March 10, 2011 at 12:23 PM #145803
So true Padi. Ngunyan na dakol na ribok sa Middle-East, kaipuhan man nanggad na magkaigwa ki mga trabaho an mga nagbaralik na OFW. Kung dae, sabi ngani sa article, “it’s like jumping from the frying pan to the fire,” That’s why I was never a big fan of GMA and her idea of “Super Yaya” to the world. I know we’re better than that if given a chance.
March 10, 2011 at 10:04 AM #145800
From Voltaire’s Candide:
“Il faut cultiver notre jardin. (We must cultivate our garden.)”
Take a peek:
Ta marot Bulusan kita kan Mayon pag tumuga qui dakul.
March 7, 2011 at 3:44 PM #145730
sa twing nakikita ko ang thread nato .. naalala ko si voltaire ang aking close friend nong 1st year college pa ako .. nakilala ko lang sya sa chatting (MIRC) pero naging open kami sa isat-isa..
March 1, 2011 at 6:16 PM #145664
Sinabi mo, Pading Rod. Minsan mayparti kan lawas na kaipuhan qui diit na tama qui koryente para tumindog buda mabuhay guiraray ____ arug baga kan puso (CPR).
Pero marhay man na binuhay ni Ne Cho si Voltaire, ta idolo ni Rizal si Voltaire.
And the Philippines needs the likes of Voltaire and Rizal for some much-needed electrifying eye-openingjolts __ now.
Voltaire and Rizal had a lot of parallel qualities. Both were Jesuit-educated.Both were polymaths ____ polemicists, linguists, naturalists, novelists, poets, etc… Both were exiled for their views, both were deists, and freethinkers. Both were denied decent burials when they died. And both went against and afterthe excessess of the “ancien regime” __ the Church.
March 1, 2011 at 11:56 AM #145662
Wow! what a shocker Padi.Nagtirindog pati su buhok ko.
March 1, 2011 at 3:51 AM #145657
To be Candide, I find Voltaire too irreverent. So, I go with Volta, who isshocking and Ampere who is current. Resistance I can deal with, but only if Inductance and Capacitance are negligible.
February 28, 2011 at 9:35 PM #145656
Welcome back Manay Cho (Nana nene). Miss mi na ika.
April 6, 2010 at 10:36 AM #136568
In the eighteenth century every form of fanaticism, reinforce intolerance, and superstition was attacked by the militant wit of Francois Marie Arouet, who wrote under the pen name of Voltaire. Born in Paris 1694, he was educated for the law but decided to become a writer rather than argue dubious cases. His godfather had introduced him to a circle of loose-living litterateurs=:-) on the fringes of the court. From then on Voltaire was continually involved in diplomatic cabals and private troubles. At twenty two, because of a lampoon on the regent, he was banished from Paris, the first of several exiles. At thirty two, as the result of another altercation, he was packed off to England, where he spent three years, read Shakespeare and Milton, met the cognoscenti, and numbered Pope, Dryden, and Gay among his friends.In England his fortune took turn for the better. Queen Caroline accepted the dedication of his poem La Henriade, and Voltaire sold English edition for more than a thousand pounds. The sale, a government lottery, and some lucky speculations gave him a considerable income. A few years later he was again in difficulties. Two of his books were condemned and burned. To save himself from arrest. Voltaire fled Lorraine, where he was sheltered by the erratic but erudite Marquise du Chatelet.At the Marquise’s Chateau de Cirey in Champagne he wrote indefatigably and seemed anchored at last. However, some semiprivate utterances, as well as new publications, prompted another migration. For a long time Prussia’s Frederick the Great had made tempting overtures. Finally accepting the invitation, Voltaire found himself in Berlin, housed in a a royal palace, with a pension of twenty thousand francs.He was no luckier nor more circumspect in Germany than elsewhere. He quarreled with Lessing, the much-esteemed German dramatist, suspected a rival in every writer, and was accused of forgery. Finally he alienated the King himself by foolish attack on the ruler’s character.Voltaire was now sixty. France refused to allow him a permanent residence and he settled in Switzerland. He bought a large property a few miles from Geneva, where he became known as “the squire of Ferney.” Here he achieved a measure of contentment and composed, among other challenging pieces. his masterpiece, Candide. At eighty-four he was accorded a triumphant welcome in Paris, a city he had not seen in almost thirty years. He was acclaimed by the Academy, and his last play, Irene, was produced in his honor. The excitement was too much for him. He died May 30, 1778, as he had live-scoffing.A prodigious author, there was no field he hesitated to enter. He projected himself in plays, poems, prose romances, historical writings, scientific examinations, philosophical speculations, and criticism, as well as inexhaustible correspondence. His Philosophical Dictionary, an alphabet of rapierlike wit, bristles with barbs aimed with unerring acuteness at the church, the literal interpretation of the Bible, ecclesiastical ritual, and anything resembling privileged orthodoxy. Candide is a two-edge travesty – a parody of all romantic attitudinizing and a long hilarious satire on the bland optimism of Wilhelm von Leibnitz, who contended that all things happened for the bes-a belief echoed by Pope, who said that “whatever is, is right.” Voltaire sends the guileless Candide, accompanied by his preceptor Pangloss, out on a series of adventures during which they encounter hideous wars, unspeakable outrages, casual rape, countless murders, drownings, plagues, and unremitting tortures in “the best of all possible worlds.” Never has an author fought dogmatism and intolerance so fiercely, and never has satire been both so amusing and so exuberantly destructive.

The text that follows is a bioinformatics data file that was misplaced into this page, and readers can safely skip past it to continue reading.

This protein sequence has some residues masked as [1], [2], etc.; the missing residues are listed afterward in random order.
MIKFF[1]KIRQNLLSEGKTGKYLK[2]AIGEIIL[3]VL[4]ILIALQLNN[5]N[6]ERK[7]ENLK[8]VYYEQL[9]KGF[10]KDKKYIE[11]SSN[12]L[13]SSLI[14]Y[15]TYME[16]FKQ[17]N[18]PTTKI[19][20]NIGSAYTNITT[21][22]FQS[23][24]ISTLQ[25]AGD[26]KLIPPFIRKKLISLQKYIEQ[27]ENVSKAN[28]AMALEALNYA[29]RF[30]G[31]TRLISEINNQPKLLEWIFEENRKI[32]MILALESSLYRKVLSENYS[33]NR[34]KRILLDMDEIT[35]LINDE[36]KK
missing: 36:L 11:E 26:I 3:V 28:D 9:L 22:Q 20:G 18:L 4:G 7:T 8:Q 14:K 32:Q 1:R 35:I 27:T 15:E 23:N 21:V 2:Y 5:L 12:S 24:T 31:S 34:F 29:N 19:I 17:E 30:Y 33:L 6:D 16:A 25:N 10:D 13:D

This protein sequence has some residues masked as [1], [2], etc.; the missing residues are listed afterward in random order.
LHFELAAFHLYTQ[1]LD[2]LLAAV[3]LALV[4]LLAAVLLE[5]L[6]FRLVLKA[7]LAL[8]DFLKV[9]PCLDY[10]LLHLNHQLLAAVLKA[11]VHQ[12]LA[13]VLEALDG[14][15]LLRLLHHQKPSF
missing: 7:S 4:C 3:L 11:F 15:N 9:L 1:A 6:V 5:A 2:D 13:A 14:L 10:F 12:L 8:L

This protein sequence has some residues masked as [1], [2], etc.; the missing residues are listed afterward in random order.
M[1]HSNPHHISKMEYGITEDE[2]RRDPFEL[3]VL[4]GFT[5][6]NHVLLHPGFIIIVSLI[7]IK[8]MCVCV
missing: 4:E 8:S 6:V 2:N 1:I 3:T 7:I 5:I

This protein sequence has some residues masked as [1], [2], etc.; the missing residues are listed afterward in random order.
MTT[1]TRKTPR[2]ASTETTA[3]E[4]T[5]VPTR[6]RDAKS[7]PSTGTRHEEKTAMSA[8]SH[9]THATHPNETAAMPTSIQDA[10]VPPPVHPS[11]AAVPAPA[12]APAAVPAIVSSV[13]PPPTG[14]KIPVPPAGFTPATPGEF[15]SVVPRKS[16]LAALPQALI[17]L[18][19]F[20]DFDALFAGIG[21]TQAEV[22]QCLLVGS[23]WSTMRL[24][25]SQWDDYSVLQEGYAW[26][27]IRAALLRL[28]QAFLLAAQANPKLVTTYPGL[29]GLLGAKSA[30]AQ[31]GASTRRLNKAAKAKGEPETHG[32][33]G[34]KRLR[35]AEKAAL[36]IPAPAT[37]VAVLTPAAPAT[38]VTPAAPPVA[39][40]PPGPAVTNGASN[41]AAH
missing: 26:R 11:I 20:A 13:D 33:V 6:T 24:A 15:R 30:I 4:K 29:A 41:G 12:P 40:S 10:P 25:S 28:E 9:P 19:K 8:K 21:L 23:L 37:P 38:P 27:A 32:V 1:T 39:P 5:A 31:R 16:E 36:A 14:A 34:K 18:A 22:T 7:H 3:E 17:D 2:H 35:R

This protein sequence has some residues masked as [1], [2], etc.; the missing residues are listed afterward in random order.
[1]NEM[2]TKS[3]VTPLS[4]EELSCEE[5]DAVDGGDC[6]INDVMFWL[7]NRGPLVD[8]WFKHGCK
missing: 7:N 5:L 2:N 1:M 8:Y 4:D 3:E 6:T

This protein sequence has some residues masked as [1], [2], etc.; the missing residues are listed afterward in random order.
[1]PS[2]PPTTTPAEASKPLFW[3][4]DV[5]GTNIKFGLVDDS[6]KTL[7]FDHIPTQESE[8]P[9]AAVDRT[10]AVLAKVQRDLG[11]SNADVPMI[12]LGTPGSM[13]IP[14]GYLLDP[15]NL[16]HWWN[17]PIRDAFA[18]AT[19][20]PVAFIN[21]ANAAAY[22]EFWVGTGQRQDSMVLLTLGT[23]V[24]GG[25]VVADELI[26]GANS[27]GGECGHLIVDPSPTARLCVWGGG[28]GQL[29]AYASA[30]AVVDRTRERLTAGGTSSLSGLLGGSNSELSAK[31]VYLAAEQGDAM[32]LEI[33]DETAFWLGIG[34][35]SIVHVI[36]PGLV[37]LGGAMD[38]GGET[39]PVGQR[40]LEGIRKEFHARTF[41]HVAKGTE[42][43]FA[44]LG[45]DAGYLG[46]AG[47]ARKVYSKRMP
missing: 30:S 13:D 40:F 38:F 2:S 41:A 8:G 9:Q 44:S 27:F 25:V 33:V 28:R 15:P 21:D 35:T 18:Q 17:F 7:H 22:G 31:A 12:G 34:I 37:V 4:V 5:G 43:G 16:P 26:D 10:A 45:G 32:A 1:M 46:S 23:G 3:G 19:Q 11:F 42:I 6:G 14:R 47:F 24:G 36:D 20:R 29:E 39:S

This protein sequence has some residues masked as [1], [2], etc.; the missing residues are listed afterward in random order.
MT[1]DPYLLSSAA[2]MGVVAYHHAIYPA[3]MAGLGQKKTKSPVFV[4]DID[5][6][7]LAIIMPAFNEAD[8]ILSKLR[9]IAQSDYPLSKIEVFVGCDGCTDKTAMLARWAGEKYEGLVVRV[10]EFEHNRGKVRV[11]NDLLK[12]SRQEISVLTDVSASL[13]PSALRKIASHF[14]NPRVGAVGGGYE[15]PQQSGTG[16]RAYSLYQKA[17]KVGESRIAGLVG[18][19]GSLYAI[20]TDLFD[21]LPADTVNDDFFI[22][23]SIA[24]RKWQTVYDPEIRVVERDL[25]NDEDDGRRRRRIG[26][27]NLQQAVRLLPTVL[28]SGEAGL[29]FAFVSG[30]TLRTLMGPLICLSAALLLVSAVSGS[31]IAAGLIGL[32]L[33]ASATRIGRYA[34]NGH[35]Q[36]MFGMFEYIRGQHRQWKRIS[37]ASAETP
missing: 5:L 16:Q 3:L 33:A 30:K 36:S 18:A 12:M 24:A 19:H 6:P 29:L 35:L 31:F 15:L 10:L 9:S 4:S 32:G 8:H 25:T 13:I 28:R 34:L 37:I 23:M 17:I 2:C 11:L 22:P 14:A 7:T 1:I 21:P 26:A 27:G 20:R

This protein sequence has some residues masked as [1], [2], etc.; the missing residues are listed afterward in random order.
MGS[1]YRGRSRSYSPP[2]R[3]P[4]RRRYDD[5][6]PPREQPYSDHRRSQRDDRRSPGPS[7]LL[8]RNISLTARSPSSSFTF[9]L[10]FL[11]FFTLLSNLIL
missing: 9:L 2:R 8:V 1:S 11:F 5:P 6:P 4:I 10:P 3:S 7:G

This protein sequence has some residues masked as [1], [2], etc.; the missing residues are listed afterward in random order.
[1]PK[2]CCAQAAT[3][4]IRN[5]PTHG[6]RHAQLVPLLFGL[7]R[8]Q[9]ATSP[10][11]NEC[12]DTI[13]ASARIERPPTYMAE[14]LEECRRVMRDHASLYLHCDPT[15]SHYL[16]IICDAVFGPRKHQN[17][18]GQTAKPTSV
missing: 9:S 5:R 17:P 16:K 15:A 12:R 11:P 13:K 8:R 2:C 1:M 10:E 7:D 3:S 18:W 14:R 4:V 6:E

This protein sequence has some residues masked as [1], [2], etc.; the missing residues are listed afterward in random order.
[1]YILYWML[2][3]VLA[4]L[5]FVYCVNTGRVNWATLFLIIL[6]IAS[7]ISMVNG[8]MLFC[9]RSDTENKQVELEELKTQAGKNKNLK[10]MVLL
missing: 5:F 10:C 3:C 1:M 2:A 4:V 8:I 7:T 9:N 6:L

Read from the book
Treasury of Great Humor
by: Louis Untermeyer
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